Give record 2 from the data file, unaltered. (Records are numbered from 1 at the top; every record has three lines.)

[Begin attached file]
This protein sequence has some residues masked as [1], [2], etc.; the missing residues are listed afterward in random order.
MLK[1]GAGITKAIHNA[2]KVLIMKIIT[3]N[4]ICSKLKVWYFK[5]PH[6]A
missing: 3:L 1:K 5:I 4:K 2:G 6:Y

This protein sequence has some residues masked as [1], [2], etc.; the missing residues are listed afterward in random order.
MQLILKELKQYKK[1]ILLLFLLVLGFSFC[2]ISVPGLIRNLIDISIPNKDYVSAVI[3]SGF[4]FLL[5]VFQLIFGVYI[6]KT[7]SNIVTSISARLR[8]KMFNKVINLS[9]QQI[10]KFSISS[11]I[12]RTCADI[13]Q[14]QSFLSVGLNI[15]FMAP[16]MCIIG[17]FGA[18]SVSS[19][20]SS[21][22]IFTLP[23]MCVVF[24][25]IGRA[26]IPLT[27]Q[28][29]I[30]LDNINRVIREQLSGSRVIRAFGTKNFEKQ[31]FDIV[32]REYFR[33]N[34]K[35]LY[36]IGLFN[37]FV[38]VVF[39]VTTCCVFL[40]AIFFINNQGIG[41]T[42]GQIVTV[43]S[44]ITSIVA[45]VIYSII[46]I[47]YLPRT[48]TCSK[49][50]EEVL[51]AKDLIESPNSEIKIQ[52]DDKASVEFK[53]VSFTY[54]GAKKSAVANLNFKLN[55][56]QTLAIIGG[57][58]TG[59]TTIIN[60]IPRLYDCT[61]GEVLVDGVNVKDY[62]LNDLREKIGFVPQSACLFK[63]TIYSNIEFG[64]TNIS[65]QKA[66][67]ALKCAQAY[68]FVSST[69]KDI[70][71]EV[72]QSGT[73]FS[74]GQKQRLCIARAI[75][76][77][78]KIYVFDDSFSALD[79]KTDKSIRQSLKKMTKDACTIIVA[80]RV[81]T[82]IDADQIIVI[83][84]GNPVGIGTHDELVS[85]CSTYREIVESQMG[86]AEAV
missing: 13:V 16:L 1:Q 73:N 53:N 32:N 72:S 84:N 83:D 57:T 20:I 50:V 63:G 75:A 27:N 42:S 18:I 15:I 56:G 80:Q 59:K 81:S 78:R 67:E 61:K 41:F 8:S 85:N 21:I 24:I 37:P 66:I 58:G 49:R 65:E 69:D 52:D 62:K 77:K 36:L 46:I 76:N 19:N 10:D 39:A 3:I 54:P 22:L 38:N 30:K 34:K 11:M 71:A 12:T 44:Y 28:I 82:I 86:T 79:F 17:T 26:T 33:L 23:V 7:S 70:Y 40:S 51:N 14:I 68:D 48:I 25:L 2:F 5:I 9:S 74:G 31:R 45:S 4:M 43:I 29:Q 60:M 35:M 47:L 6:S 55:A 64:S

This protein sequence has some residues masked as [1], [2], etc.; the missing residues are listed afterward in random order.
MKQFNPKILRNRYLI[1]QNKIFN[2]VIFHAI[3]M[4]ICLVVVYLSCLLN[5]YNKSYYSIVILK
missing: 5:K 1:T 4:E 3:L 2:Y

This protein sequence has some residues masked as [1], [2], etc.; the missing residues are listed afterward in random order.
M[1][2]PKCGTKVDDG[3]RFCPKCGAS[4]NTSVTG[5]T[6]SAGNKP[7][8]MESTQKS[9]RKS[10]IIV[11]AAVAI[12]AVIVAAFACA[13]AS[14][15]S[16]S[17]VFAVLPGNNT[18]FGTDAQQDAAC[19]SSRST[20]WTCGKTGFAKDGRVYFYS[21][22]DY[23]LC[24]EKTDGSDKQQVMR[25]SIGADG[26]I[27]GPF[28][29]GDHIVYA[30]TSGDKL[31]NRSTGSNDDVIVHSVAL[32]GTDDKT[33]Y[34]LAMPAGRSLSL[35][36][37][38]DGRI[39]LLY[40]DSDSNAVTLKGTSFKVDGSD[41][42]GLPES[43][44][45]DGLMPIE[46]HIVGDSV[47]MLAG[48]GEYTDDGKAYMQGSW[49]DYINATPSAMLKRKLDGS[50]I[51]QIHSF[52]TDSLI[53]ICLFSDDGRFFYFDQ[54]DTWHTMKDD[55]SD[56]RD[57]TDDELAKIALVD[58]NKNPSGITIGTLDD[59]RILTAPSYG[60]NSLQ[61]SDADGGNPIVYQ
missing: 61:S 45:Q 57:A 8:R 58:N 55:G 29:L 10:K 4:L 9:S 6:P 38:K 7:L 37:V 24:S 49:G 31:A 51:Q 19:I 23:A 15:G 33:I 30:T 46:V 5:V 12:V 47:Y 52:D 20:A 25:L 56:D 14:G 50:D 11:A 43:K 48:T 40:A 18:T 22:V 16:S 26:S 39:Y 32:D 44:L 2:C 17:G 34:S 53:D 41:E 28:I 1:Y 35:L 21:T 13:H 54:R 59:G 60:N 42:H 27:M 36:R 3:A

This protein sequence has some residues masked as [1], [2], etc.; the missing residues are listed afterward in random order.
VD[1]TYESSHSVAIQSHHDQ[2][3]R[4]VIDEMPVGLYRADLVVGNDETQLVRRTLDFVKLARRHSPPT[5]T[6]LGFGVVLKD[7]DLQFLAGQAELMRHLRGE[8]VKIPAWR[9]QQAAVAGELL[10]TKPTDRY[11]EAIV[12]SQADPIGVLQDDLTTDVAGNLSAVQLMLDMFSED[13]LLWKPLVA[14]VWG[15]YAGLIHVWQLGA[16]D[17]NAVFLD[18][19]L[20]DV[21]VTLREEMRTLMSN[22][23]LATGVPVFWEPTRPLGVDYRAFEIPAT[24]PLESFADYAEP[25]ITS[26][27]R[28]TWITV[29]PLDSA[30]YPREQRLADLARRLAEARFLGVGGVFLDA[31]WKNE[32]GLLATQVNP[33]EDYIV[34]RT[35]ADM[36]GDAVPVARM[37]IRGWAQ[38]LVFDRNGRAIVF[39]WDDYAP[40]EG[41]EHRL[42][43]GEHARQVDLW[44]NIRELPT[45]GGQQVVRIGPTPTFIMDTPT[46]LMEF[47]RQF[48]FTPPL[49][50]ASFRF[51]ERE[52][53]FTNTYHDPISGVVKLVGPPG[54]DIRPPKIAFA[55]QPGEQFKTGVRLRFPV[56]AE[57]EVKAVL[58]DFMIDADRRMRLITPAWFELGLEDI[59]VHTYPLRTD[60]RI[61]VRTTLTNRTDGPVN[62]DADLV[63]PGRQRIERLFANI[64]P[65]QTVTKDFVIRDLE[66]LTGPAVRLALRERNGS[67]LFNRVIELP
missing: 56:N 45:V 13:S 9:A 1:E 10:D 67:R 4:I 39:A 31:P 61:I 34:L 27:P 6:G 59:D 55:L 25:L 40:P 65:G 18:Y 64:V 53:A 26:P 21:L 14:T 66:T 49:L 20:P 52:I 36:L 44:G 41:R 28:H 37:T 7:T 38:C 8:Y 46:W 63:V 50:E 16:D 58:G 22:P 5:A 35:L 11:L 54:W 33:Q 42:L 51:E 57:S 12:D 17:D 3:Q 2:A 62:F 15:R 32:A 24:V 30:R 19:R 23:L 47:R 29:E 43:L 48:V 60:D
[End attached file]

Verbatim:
This protein sequence has some residues masked as [1], [2], etc.; the missing residues are listed afterward in random order.
MQLILKELKQYKK[1]ILLLFLLVLGFSFC[2]ISVPGLIRNLIDISIPNKDYVSAVI[3]SGF[4]FLL[5]VFQLIFGVYI[6]KT[7]SNIVTSISARLR[8]KMFNKVINLS[9]QQI[10]KFSISS[11]I[12]RTCADI[13]Q[14]QSFLSVGLNI[15]FMAP[16]MCIIG[17]FGA[18]SVSS[19][20]SS[21][22]IFTLP[23]MCVVF[24][25]IGRA[26]IPLT[27]Q[28][29]I[30]LDNINRVIREQLSGSRVIRAFGTKNFEKQ[31]FDIV[32]REYFR[33]N[34]K[35]LY[36]IGLFN[37]FV[38]VVF[39]VTTCCVFL[40]AIFFINNQGIG[41]T[42]GQIVTV[43]S[44]ITSIVA[45]VIYSII[46]I[47]YLPRT[48]TCSK[49][50]EEVL[51]AKDLIESPNSEIKIQ[52]DDKASVEFK[53]VSFTY[54]GAKKSAVANLNFKLN[55][56]QTLAIIGG[57][58]TG[59]TTIIN[60]IPRLYDCT[61]GEVLVDGVNVKDY[62]LNDLREKIGFVPQSACLFK[63]TIYSNIEFG[64]TNIS[65]QKA[66][67]ALKCAQAY[68]FVSST[69]KDI[70][71]EV[72]QSGT[73]FS[74]GQKQRLCIARAI[75][76][77][78]KIYVFDDSFSALD[79]KTDKSIRQSLKKMTKDACTIIVA[80]RV[81]T[82]IDADQIIVI[83][84]GNPVGIGTHDELVS[85]CSTYREIVESQMG[86]AEAV
missing: 13:V 16:L 1:Q 73:N 53:N 32:N 72:S 84:N 83:D 57:T 20:I 50:V 63:G 75:A 27:N 42:S 18:I 15:I 56:G 80:Q 59:K 81:S 78:R 67:E 61:K 41:F 8:S 85:N 21:I 24:I 37:P 66:I 58:G 49:R 65:E 69:D 52:D 62:K 77:K 36:L 46:I 76:N 19:N 10:D 39:A 3:I 54:P 22:L 38:N 30:K 34:K 11:M 71:A 12:T 44:Y 28:I 82:I 86:T 79:F 17:T 26:T 33:L 23:V 7:S 70:Y 40:S 51:N 14:I 68:D 48:I 25:L 2:F 5:I 9:S 74:G 31:R 45:S 4:M 43:I 29:Q 60:M 35:M 47:L 6:S 55:A 64:S